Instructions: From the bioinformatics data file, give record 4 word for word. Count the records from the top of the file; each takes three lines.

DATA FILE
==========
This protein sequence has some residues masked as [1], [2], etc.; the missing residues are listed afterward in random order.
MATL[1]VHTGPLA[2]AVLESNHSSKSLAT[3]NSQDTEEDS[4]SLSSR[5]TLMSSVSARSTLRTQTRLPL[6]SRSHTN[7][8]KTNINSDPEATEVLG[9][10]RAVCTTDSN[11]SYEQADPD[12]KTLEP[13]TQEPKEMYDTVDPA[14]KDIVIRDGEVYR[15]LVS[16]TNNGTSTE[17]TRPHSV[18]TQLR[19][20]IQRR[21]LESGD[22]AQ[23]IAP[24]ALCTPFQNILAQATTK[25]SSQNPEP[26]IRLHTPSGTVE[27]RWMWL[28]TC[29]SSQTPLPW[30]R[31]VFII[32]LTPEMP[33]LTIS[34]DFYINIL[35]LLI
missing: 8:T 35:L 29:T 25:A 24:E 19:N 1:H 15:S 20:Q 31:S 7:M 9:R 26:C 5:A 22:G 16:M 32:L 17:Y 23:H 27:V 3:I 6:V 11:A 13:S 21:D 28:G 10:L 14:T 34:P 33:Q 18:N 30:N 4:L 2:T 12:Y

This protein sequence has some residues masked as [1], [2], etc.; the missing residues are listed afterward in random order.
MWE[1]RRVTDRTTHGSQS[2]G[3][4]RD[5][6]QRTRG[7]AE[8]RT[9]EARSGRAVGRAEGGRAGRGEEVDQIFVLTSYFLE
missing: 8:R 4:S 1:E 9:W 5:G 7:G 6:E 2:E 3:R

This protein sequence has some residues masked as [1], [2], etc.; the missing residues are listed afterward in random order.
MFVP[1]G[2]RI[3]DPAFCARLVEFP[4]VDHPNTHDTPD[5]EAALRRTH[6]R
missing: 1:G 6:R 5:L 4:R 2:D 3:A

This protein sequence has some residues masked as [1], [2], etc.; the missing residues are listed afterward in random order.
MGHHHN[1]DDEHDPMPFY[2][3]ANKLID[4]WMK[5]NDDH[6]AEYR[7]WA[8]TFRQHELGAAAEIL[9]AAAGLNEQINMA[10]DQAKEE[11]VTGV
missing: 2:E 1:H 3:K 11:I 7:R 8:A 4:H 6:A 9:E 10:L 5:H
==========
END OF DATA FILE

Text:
This protein sequence has some residues masked as [1], [2], etc.; the missing residues are listed afterward in random order.
MGHHHN[1]DDEHDPMPFY[2][3]ANKLID[4]WMK[5]NDDH[6]AEYR[7]WA[8]TFRQHELGAAAEIL[9]AAAGLNEQINMA[10]DQAKEE[11]VTGV
missing: 2:E 1:H 3:K 11:I 7:R 8:A 4:H 6:A 9:E 10:L 5:H